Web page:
In a wonderful conversation with some big trad authorities at the weekend, it was agreed apon that it’s all about searching for your own inner musical voice and constantly trying to make it truer to yourself…

but then what if the true you is a young trendy dude who is mad into pop idol and happens to play reels on the fiddle! Then what do you do!!! How do we know they were frustrated?! they probably didn’t look it on stage!

If we were to properly leave the pop element out of our genre, then weather we like someone or not shouldn’t even come into it. To me, it’s all about what the music of someone else is saying, or trying to say to me. You mightn’t agree with it initially but you’ll be ultimately better for it in the end.

There’s a trend going on in trad also…

m.

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Hmm, a circular link…. thanks swfl;-) A very interesting subject.I can relate to Frisbee’s lament, but I also have to plead guilty to some extent. There is nothing I like better than sitting in a sesh out in the stix. But as Someone who has dedicated their entire life to music I am obliged to be a commercial artist. Now I certainly play no pop! our fusion relates more to jazz and heavy metal!8-) We are definitely not musak…
So I also am obliged when playing in other countries to ‘compete’ to some extent with the musical norms from MTV and the local culture[ sadly almost synonymous in some places!]
Sure we will also sit down in a bar and have a few tunes but this format may not always be suitable on stage.
Perhaps look at it a different way, rather than pop encroaching on trad, view it as trad encroaching on pop’s territory.
So on stage in front of a large audience We use lights, Amplification, A drum kit, possibly samples, sometimes a synth….. hey you guys are really gonna hate me now8-)
Any how its a laugh too.
But back to the link, The Solas thing did nothing for me, much as I am a fan of their earlier work and of Mr Egan. While Fred Finn & Peter Horan, thats my kind of thing.
I found the solas clip a bit to formulaic for me. Also the dynamics appear a bit squashed, possibly due to the pervasive percussion and the backers.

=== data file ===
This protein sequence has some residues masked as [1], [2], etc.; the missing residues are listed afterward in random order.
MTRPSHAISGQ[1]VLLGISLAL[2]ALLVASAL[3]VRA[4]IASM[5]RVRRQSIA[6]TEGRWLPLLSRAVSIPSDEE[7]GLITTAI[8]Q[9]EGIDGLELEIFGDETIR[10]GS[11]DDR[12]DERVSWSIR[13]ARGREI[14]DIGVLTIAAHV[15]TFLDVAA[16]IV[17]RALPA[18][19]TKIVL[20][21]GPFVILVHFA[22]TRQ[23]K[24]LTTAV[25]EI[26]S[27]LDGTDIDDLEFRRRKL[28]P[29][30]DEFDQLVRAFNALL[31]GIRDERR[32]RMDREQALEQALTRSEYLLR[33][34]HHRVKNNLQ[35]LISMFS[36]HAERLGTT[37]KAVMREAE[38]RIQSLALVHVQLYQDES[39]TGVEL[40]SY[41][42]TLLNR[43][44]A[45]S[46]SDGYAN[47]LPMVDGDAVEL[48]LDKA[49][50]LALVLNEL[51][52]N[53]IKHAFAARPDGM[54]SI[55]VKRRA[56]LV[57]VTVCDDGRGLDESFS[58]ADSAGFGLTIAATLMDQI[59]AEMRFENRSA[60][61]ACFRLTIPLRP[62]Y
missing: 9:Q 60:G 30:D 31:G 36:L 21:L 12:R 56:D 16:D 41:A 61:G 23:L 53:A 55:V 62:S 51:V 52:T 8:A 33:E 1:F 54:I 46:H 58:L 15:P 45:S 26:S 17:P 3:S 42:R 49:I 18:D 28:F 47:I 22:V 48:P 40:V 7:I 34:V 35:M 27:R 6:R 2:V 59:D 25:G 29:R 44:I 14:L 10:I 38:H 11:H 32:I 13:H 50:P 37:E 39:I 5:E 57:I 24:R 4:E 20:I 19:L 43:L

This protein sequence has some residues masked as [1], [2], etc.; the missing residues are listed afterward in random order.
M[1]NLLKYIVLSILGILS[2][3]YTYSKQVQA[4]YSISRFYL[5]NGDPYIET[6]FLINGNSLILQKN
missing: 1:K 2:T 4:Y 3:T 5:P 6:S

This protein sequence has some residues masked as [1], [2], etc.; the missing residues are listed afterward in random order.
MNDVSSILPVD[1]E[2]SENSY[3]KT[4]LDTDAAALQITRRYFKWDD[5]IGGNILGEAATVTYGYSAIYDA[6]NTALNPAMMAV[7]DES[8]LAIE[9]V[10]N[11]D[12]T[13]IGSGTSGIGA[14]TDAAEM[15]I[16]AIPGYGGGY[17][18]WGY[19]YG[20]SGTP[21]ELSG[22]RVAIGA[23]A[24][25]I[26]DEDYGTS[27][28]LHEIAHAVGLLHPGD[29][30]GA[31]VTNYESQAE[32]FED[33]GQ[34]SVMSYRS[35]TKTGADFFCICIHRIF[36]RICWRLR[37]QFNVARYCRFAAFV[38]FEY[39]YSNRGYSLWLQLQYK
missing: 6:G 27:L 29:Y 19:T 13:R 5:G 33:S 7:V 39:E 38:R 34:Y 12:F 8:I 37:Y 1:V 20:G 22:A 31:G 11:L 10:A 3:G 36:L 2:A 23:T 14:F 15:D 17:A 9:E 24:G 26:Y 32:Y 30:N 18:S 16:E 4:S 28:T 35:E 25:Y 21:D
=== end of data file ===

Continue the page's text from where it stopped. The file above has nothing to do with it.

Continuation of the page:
Fair play to them for going their own way, its just not my way.
For listening I like the pure drop. I would hope that this reflects in my playing but I also like to experiment and forge my own path.
I certainly don’t expect a bunch of purists to appreciate it but at least understand that we have to earn a living and if thats what pays…..
[sits back and waits for the hate mail and incoming fire….8-)

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Now I really feel like an old hack! I first became interested in Folk music during the revival period and voices like Ewan Maccoll and Bob Davenport boomed around the English shores while over the Irish Sea things were going … well you know as well as me.

Anyway, in those days I used to present a regular folk music radio show and I recall the rows that traditionalists had about bands like Steeleye Span and Fairport Convention. Equally came the emergence of things like .. dare I say the words in these hallowed rooms … the electric fiddle and God protect us … amplification! The rows became near total war. Meanwhile Andy Irvine and his pals were encouraging traditionalists to play the bouzouki .. an instrument not exactly noted for having Celtic origins. Oh how we trad fans lamented.

Well the music continued and some of the fads went while others went onto great things. The Folk revival disappeared into the annals of history but the music continued. In fact, if I should dare to admit it, not only did it continue - in some parts it improved.